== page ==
About this Research Topic
Exploratory crystal growth is a fundamental and practical aspect of materials chemistry that can result in the discovery of new materials exhibiting desired and even unexpected physical properties. The process involves control over the size, morphology and exposed surface features of crystals, as well as the discovery of materials with novel compositions that crystallize in new structure types.
Flux crystal growth is a liquid phase method, operating under ambient or high-pressure conditions. Molten metals, metal oxides, metal salts or various other inorganic solids are used as the solvent for the dissolution of the reactants and precipitation of target crystals, thus enabling efficient crystal growth below the melting points of the solutes. This approach has several advantages over conventional ceramic synthetic methods such as solid-state reactions and hydrothermal methods. The word “flux” indicates that a substance is used in its molten state as the solvent to speed up the initial dissolution, potential chemical reactions, and subsequent crystallization of dissolved components at relatively low temperatures to form isolatable high-quality crystals.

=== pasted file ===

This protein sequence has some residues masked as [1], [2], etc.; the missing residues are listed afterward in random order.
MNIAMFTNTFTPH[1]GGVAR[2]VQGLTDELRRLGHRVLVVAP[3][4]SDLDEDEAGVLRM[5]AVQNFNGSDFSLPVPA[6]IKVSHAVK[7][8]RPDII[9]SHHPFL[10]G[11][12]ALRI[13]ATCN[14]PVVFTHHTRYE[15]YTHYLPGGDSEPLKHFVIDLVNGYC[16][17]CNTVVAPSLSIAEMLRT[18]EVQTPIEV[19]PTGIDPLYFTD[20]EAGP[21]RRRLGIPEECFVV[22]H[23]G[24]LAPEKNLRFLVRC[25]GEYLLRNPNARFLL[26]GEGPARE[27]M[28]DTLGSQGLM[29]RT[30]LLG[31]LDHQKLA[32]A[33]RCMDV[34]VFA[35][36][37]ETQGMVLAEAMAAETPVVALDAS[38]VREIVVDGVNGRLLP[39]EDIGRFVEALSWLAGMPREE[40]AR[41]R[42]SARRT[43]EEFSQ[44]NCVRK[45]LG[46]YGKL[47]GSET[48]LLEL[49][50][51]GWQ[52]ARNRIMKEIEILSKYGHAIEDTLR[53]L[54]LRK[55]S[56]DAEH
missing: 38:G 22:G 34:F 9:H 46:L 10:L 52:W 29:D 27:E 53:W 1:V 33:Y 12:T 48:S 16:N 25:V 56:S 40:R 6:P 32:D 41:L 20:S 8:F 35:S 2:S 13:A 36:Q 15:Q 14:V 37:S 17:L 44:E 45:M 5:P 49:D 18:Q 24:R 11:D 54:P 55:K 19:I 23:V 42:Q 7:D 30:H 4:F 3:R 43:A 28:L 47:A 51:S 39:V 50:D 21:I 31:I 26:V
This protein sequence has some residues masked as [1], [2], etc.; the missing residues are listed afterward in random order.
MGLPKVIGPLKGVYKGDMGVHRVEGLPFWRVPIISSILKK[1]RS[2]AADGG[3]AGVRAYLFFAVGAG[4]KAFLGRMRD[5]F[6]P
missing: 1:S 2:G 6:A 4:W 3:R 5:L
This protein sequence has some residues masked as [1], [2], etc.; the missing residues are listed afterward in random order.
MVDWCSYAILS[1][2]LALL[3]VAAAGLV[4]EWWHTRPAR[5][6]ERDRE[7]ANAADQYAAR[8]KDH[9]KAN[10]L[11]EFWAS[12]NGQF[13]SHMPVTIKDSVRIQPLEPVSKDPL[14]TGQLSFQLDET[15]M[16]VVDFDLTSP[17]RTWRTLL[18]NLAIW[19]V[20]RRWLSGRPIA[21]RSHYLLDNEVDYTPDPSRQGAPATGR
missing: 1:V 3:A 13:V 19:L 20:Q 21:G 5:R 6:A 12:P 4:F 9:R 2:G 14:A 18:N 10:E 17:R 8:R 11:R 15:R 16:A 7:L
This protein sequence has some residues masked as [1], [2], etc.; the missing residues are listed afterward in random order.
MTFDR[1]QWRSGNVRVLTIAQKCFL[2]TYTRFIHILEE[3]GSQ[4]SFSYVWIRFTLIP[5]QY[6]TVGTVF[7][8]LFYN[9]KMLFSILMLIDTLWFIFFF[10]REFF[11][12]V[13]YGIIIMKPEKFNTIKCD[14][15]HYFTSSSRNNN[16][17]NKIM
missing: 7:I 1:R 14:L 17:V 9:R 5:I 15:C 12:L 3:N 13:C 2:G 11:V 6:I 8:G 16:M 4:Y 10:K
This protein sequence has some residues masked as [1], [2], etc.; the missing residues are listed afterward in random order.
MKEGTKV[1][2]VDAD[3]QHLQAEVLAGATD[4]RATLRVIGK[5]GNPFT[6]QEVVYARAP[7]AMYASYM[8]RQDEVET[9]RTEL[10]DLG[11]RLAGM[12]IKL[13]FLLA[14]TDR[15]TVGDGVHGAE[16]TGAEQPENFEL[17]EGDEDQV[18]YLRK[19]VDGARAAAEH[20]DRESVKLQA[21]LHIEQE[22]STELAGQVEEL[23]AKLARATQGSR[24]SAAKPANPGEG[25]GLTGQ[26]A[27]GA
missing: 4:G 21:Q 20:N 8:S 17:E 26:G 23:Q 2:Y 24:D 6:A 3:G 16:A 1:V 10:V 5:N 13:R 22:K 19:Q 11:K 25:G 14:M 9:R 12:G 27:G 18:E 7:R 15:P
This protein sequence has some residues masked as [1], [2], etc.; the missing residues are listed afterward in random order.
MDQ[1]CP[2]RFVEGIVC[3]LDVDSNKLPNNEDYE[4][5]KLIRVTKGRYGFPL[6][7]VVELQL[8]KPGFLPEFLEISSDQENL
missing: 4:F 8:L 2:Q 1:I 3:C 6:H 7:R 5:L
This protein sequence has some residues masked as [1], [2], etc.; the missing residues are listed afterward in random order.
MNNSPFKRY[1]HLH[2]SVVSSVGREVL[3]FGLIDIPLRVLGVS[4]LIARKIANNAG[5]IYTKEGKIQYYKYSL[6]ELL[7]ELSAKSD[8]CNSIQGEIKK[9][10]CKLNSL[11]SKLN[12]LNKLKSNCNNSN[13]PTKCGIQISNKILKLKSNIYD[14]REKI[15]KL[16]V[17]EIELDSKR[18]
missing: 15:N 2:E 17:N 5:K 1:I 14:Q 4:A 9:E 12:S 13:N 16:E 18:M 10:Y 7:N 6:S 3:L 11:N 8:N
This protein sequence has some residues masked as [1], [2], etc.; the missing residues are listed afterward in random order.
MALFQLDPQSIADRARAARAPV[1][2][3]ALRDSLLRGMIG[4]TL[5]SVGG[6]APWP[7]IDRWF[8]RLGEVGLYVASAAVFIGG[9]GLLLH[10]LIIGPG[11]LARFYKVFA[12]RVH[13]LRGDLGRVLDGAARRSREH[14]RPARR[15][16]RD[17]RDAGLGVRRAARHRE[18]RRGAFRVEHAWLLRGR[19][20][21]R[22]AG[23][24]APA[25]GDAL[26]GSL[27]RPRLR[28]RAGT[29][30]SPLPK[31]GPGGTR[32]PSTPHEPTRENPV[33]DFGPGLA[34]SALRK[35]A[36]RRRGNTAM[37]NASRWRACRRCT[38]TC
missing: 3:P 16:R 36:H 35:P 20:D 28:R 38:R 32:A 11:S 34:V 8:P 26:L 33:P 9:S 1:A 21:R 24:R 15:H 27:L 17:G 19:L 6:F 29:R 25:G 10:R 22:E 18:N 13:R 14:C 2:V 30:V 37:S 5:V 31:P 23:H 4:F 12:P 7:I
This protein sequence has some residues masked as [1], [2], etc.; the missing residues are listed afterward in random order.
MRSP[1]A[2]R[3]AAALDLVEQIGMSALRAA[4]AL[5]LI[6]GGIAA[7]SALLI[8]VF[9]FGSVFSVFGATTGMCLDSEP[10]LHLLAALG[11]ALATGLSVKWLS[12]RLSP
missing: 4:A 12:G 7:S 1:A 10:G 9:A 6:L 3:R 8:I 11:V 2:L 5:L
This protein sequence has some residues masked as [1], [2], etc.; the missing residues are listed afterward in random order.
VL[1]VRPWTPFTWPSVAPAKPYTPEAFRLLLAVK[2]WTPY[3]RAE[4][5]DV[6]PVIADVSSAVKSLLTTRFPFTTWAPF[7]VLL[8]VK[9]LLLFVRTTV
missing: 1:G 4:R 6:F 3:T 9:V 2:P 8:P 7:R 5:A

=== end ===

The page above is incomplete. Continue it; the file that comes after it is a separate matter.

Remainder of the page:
This Research Topic covers the field of flux crystal growth science from fundamental flux crystal growth to the functionality of the crystals. This includes the systematic study of flux crystal growth mechanisms using spectroscopic characterization and computational science techniques as well as studies focusing on the application of flux-grown crystals with unique functionalities. We welcome your submission of original research articles, reviews, mini-reviews and perspectives, to this Research Topic.
Keywords: inorganic crystal, Crystal, metal oxide, flux growth, growth mechanism
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